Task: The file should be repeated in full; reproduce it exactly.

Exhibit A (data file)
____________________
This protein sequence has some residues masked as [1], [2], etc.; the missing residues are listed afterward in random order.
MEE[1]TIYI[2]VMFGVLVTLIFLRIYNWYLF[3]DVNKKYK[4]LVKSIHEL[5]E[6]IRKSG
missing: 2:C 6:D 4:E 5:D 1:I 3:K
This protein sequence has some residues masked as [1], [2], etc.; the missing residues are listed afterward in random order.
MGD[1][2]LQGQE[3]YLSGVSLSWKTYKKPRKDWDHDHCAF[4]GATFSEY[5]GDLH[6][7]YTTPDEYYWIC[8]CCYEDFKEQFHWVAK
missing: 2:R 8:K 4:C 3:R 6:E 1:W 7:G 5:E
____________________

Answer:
This protein sequence has some residues masked as [1], [2], etc.; the missing residues are listed afterward in random order.
MEE[1]TIYI[2]VMFGVLVTLIFLRIYNWYLF[3]DVNKKYK[4]LVKSIHEL[5]E[6]IRKSG
missing: 2:C 6:D 4:E 5:D 1:I 3:K
This protein sequence has some residues masked as [1], [2], etc.; the missing residues are listed afterward in random order.
MGD[1][2]LQGQE[3]YLSGVSLSWKTYKKPRKDWDHDHCAF[4]GATFSEY[5]GDLH[6][7]YTTPDEYYWIC[8]CCYEDFKEQFHWVAK
missing: 2:R 8:K 4:C 3:R 6:E 1:W 7:G 5:E